Kildonan Dun
An opening in the wall of Kildonan Dun

Remains of a 1st or 2nd-century fortified farmstead stand on the western edge of Kildonan Bay, on the east coast of the Kintyre peninsula south of Saddell. If you look north across the bay you can make out the outlines of another dun on Ugadale Point. Another dun stands at Kildonald Point, to the south.

Kildonan Dun acted as a fortified residence and as the focal point for a small farming community. There is space for several huts within a roughly oval stone curtain wall, and a single entrance allows access through the wall. The entrance would have been protected by a thick wooden door, and you can still see where timber bars were set into the stone walls to provide extra security for the doorway passage.

The curtain wall seems to have been built to follow the contours of the land. It is impressively faced with stone on both the interior and exterior faces. There is little to defend the inhabitants from the landward side, but on the seaward side the ground falls away sharply, affording at least a modicum of security.

The double staircase
The double staircase

Though the ground within the dun's curtain wall is now rough and uneven, it would have originally been flattened and surfaced with gravel. The entrance area was surfaced with larger paving stones. Excavations found pieces of Samian ware pottery and kerbed hearths.

The curtain wall was made thick enough to allow internal stairs and passages. You can see a double staircase in the thickness of the west wall, with steps leading to a wall walk. At the north end, you can see a small chamber built into the thickness of the wall. At the southern end is an unusual narrow passage formed by an inner wall built within the main wall.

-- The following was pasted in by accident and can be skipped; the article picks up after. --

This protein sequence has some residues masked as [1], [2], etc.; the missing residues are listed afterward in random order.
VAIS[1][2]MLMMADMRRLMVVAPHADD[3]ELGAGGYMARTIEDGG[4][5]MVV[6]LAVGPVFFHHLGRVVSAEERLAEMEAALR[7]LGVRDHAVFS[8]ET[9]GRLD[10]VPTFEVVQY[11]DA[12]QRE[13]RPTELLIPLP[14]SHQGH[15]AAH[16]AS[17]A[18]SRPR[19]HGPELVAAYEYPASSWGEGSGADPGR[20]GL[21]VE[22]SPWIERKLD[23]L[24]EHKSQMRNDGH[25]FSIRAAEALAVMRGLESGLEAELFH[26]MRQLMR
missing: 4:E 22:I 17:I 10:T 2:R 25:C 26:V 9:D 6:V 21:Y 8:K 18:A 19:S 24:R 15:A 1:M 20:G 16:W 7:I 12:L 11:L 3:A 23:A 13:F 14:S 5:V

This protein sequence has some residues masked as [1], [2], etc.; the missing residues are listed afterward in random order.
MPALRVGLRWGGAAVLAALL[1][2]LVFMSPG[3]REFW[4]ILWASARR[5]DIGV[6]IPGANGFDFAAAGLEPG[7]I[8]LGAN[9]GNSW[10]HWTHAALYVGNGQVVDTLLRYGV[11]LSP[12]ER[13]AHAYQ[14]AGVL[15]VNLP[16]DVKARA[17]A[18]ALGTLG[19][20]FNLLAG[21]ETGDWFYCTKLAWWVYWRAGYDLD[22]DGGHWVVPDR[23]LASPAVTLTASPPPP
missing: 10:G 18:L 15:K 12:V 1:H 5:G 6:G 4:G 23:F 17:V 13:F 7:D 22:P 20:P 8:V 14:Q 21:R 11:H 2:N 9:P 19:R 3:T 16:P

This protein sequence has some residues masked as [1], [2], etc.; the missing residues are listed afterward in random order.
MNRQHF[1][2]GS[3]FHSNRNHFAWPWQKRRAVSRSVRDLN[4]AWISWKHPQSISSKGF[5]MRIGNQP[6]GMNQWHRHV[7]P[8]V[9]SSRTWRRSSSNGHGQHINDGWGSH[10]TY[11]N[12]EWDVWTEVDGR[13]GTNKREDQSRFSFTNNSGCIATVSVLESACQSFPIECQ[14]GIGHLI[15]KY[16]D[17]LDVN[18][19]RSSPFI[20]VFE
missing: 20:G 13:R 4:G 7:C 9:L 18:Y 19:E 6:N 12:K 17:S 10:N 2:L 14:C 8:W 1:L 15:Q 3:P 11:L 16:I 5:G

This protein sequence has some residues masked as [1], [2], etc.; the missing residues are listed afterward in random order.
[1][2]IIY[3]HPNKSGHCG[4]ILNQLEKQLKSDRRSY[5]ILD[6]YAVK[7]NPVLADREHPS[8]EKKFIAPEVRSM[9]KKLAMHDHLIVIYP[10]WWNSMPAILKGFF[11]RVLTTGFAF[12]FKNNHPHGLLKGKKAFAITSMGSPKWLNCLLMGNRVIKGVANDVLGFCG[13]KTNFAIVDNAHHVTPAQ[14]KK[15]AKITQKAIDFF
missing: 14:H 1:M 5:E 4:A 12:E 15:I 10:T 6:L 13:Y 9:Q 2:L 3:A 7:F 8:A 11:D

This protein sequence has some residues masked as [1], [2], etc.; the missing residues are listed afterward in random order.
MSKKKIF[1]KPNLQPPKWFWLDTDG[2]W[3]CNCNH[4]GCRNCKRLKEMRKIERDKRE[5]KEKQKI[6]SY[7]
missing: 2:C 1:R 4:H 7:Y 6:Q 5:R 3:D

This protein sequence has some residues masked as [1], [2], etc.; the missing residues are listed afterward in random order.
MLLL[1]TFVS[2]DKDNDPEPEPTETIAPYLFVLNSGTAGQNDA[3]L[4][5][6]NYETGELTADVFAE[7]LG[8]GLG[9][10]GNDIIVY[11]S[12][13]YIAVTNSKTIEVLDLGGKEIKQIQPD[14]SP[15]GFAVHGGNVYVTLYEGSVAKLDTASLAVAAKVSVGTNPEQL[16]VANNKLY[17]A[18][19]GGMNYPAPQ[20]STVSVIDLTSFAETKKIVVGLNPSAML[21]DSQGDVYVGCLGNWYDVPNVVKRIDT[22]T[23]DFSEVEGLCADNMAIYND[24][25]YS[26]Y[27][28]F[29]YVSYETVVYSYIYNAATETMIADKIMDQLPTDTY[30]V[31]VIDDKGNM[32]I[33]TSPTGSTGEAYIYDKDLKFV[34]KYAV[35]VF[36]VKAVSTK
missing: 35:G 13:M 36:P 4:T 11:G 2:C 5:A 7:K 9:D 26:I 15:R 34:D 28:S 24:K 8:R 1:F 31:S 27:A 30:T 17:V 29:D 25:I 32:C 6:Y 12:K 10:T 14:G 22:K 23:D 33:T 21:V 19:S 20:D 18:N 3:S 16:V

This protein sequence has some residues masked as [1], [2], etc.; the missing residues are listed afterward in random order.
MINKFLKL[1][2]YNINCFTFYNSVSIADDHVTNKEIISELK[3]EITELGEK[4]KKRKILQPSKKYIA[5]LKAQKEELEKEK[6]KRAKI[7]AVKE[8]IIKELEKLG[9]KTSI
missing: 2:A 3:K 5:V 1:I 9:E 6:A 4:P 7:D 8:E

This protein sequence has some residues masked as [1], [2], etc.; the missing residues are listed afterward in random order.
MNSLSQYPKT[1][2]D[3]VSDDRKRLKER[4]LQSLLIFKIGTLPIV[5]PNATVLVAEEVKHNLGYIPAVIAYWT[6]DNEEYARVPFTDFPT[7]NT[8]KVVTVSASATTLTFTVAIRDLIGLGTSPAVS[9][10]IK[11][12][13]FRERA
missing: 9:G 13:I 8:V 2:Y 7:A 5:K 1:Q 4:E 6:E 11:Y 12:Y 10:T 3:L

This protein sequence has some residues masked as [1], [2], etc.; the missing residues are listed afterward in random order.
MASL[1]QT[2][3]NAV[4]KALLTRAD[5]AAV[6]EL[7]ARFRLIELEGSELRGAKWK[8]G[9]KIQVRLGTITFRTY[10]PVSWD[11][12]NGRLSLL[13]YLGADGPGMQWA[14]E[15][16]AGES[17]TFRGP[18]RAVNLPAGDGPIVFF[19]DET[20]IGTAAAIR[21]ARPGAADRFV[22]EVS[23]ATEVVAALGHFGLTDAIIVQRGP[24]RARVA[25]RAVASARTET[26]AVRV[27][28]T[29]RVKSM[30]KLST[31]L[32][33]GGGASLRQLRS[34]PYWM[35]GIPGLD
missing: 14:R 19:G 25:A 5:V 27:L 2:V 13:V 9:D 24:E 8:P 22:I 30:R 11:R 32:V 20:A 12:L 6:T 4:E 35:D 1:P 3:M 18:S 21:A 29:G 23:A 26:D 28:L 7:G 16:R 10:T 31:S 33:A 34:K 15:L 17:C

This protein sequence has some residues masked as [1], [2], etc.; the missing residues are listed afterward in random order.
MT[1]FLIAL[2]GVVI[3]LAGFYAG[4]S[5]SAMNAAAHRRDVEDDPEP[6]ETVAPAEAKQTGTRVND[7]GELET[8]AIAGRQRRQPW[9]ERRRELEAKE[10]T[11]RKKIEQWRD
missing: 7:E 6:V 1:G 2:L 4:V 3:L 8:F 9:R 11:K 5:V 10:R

The way the dun is presented today is a result of excavations between 1936-1938.

There seems to be some doubt as to how long the dun was used. Archaeologists have found a 9th-century brooch made of bronze, suggesting the site was occupied when Kildonan formed part of the kingdom of Dalriada, with its capital at Dunadd.

A chamber built into the wall
A chamber built into the wall

Whether it was continuously occupied from the 2nd century through the 9th century, or simply reoccupied at the latter time is unclear. It seems more likely that the dun was abandoned long before the Kingdom of Dalriada was formed, and only reoccupied between the 7th and 10th centuries. The brooch itself may have been made at Dunadd.

We do know that it was abandoned some time in the Dark ages and reoccupied in the late 12th century. This last period of occupation lasted until the early 14th century. At some point, the dun was adapted to use as a livestock enclosure.

The dun lies beside the B842, opposite the Forestry Commission's Ballochgair Car Park and picnic area. Just cross the road from the parking area and you will see the dun in the field ahead of you. There is a wooden stile and a short path to the site, though the path can be overgrown with bracken at times. This is an open site, accessible at any time.

Finds from the Kildonan Dun are on display at the Campbeltown Museum.

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About Kildonan Dun, Kintyre
Address: B842, Saddell, Kintyre, Argyll and Bute, Scotland, PA28 6QR
Attraction Type: Prehistoric Site
Location: Off the B842, three miles south of Saddell. The nearest postcode is PA28 6QR
Location map
OS: NR780278
Photo Credit: David Ross and Britain Express


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